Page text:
When is an RFP, NOT an RFP? Part 3


When is an RFP, NOT an RFP? Part 3

In the third installment, we review lessons learned by the other bidders. We explore how a few minor tweaks would have led to a different winner. It is amazing how close this race was. The names and some specifics have been retained to protect and support the process and our industry. 

The recap: You received an RFP (Request for Proposal) and it is by invitation only. It reads that this email and attachments are the RFP. Please send one to three representatives to this address, at this time, for these two garages, surface lots, on-street, and a sports venue will be a unique opportunity. 

What were the missteps that prevented the other seven bidders from winning? Due to an unwillingness or inability to provide all of the equipment and use-case needs (PARCs, on-street, handhelds for large adjacent retailers during events, event P.O.S. integration, a financing option, and enforcement interface) the magnificent seven became four.

The incumbent bidder had the home court advantage. There also was a parking operator that went live just about the time Covid hit and wasn’t fully operational. The biggest challenge: lack of communication with their client. The client remained the one constant, and told us that they reached out to the incumbent operator and technology provider (who kept billing SaaS fees for a system that was turned off), and it was non-responsive when equipment became damaged (not the provider’s fault) and not in use.

Despite these issues (which were significant), we convinced the client to allow them to submit a proposal (they are a very large and successful equipment provider). When they submitted their bid, it was surprising to find that with almost one-half of the campus equipment needed already on-site and with one exception, in working order, they were the second highest bidder. 

One of the most affordable respondents brought a special event specialist to the presentation. He was a strong addition, and clearly would have been a viable contender. The provider lead did a great job in his presentation. The challenge was that he had not been part of the proposal process, and none of his expertise was in their proposal. His insights were intriguing, and he almost pulled out the win at the table. 

This provider was also an operator and continued to press and express a preference for a gateless operation. They also politely expressed their desire to be the operator (but were willing to sell their equipment if not selected as the operator). This was impressive as the new operator (which they were aware of) was part of the evaluation team. They did a very good job walking a “tightrope,” and their price was very competitive. In the end, they finished a close second. 

The final bidder was well positioned for the location. They were based only 90 minutes away and a friend and former colleague of the consultant. They had tremendous market presence in the large city 90 minutes away, and an increasing and very happy respectable presence in the growing market of the location. The presenter did a solid job, answered all questions except the one that was never asked. Where was the PARC provider representative? They were unsuccessful for two primary reasons: price, but more importantly the proposal was from the distributor, not the PARC provider.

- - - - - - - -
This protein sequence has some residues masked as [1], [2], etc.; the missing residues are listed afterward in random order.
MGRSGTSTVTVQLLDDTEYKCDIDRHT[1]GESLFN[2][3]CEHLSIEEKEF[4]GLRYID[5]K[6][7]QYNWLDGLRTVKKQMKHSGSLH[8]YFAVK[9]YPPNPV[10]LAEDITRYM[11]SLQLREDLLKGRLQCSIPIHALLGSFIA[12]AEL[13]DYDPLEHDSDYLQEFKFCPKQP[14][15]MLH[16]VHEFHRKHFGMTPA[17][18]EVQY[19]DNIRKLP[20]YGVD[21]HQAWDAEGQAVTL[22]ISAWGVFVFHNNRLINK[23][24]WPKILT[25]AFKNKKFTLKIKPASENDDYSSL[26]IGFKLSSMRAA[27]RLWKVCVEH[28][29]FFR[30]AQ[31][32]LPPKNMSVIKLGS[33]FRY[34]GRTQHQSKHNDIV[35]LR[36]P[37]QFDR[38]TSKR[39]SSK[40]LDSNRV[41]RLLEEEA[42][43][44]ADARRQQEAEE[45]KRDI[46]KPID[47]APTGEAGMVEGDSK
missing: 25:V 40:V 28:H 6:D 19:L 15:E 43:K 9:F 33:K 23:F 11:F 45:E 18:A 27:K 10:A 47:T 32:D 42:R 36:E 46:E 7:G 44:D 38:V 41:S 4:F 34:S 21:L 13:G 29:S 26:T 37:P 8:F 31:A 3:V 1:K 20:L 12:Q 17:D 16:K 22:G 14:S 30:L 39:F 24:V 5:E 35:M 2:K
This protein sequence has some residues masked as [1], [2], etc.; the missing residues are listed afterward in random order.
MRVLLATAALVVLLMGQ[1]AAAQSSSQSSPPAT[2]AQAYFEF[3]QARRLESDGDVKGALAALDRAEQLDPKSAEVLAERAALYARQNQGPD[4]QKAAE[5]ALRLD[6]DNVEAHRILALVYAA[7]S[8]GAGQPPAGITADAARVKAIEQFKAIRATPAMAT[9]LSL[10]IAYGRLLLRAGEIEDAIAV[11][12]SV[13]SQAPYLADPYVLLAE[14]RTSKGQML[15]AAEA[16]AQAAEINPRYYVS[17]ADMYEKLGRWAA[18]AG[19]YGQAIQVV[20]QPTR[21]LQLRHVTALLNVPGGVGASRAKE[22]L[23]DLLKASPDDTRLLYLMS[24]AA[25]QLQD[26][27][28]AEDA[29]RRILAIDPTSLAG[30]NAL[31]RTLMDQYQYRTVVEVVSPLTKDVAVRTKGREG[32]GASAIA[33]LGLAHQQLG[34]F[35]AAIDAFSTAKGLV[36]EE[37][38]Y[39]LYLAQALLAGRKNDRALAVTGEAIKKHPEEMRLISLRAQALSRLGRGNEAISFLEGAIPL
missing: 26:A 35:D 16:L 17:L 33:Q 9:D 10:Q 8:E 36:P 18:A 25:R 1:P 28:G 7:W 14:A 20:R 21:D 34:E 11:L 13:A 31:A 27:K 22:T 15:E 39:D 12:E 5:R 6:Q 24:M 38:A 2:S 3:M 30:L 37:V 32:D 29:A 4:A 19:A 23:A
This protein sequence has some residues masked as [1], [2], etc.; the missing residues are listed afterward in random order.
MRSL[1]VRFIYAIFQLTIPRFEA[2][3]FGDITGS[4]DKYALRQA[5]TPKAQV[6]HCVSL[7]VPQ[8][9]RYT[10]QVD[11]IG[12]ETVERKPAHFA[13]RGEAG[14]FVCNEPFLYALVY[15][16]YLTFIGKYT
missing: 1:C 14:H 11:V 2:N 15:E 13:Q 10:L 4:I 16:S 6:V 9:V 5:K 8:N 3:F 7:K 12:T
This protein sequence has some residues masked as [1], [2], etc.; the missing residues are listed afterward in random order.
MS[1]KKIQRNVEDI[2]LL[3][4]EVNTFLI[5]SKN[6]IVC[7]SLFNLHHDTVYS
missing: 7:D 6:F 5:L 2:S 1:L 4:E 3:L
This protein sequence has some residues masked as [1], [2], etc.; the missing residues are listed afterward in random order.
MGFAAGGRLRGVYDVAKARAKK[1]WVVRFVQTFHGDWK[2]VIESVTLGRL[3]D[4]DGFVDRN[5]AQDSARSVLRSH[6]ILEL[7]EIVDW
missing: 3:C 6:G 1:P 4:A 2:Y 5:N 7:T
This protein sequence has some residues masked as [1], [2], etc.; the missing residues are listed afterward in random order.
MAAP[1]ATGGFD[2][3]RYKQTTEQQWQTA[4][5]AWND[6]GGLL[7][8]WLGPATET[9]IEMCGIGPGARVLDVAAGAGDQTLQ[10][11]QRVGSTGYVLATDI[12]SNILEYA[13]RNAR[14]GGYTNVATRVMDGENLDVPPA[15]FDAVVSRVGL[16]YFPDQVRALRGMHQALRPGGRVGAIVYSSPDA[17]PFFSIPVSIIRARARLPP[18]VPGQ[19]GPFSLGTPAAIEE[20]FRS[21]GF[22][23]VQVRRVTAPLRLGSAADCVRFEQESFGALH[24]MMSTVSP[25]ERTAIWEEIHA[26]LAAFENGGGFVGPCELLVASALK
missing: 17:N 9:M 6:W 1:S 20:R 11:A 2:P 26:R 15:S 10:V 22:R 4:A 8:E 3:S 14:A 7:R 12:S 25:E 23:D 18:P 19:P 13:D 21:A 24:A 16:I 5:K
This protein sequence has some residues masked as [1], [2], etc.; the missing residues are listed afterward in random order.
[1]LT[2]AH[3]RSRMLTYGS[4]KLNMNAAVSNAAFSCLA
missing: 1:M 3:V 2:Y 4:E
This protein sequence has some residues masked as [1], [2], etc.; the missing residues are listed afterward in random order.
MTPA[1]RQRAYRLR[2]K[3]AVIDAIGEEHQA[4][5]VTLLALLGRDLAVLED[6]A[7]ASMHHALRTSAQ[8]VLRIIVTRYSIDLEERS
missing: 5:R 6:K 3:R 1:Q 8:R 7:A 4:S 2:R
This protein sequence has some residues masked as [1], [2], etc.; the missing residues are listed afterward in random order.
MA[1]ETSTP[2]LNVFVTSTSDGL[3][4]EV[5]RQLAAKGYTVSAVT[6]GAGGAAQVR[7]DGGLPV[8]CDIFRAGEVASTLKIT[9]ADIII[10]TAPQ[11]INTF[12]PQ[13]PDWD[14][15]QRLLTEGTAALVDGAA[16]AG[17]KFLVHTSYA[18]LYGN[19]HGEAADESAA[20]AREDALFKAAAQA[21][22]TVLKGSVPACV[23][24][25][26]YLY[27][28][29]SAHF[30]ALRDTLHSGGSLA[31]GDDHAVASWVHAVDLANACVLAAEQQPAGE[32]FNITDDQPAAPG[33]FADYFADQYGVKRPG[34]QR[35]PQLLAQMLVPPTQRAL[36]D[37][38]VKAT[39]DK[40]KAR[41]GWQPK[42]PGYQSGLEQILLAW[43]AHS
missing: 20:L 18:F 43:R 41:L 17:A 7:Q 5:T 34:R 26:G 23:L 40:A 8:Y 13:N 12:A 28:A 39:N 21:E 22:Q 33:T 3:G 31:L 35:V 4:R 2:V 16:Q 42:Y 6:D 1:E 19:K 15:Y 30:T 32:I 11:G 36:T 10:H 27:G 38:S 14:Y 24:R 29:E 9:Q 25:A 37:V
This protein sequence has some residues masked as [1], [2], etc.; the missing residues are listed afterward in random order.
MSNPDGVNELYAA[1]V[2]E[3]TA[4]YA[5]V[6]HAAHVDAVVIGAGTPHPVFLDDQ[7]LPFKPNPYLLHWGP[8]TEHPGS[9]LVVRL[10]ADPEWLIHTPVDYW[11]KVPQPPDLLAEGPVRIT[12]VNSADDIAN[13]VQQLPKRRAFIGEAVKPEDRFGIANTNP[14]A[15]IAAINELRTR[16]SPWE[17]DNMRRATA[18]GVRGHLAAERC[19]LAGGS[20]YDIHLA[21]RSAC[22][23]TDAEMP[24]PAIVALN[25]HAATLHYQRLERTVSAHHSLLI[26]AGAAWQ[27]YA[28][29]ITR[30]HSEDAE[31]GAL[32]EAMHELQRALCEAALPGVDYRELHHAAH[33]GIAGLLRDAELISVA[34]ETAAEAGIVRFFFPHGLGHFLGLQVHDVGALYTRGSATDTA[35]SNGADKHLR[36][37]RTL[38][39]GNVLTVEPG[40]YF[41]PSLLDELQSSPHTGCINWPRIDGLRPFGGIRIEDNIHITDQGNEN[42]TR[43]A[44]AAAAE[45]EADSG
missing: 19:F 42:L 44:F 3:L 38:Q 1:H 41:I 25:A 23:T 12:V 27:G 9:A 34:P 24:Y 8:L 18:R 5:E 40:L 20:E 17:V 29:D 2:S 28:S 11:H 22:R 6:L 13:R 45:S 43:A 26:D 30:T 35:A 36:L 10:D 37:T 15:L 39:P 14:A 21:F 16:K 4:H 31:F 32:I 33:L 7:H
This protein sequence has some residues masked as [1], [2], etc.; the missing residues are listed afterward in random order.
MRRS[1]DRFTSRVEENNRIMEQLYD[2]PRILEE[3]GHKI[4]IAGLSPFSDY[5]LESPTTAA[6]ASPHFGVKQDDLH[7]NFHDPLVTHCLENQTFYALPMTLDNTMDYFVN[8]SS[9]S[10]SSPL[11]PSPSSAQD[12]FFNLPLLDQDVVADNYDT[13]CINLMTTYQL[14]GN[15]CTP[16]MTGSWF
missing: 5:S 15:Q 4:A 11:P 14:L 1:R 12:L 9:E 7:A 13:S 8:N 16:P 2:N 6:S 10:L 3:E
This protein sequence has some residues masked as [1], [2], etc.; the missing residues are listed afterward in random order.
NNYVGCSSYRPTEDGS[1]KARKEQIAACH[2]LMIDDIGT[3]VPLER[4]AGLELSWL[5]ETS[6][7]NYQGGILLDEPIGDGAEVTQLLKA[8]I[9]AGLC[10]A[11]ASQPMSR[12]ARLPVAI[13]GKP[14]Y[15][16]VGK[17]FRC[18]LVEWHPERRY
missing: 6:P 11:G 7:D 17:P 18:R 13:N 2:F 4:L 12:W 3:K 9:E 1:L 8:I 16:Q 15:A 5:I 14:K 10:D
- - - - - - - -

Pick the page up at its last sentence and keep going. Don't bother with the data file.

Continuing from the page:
The bidder came alone, and had no representative from the PARC provider. The PARC provider was recently acquired, and the evaluation team felt confused, concerned and a bit disrespected that there was no show of support from the distributor bidder. The evaluation team had questions about the viability of the company given the purchase by an entity with other successful PARC lines. Would their selection still be viable in the future? The final challenge: they were the highest bidder by 30 percent.

Relationships are very important in this industry. Business is business. The team that won didn’t have a strong current connection to the consultant, operator, or client. They did have a strong showing at a recent trade show that caught the interest of the consultant, and thus were added to the provider list. 

The installation is well underway, and the location is expected to open in August, thanks to all of the bumps we have experienced in 2023. 

Each of the finalist had a legitimate shot with this location, the goal of this consultant. Any of the finalists would have done a solid job. The client has referred and recommended our team to three additional locations and those RFPs began in July. Best of luck bidders. Read the RFP (if there is one), write like you are the client sharing your challenges, and be the bidder that provides solutions. 

The Next Non-RFP should see even better responses and results!

Best of luck!

Article contributed by:
John Oglesby
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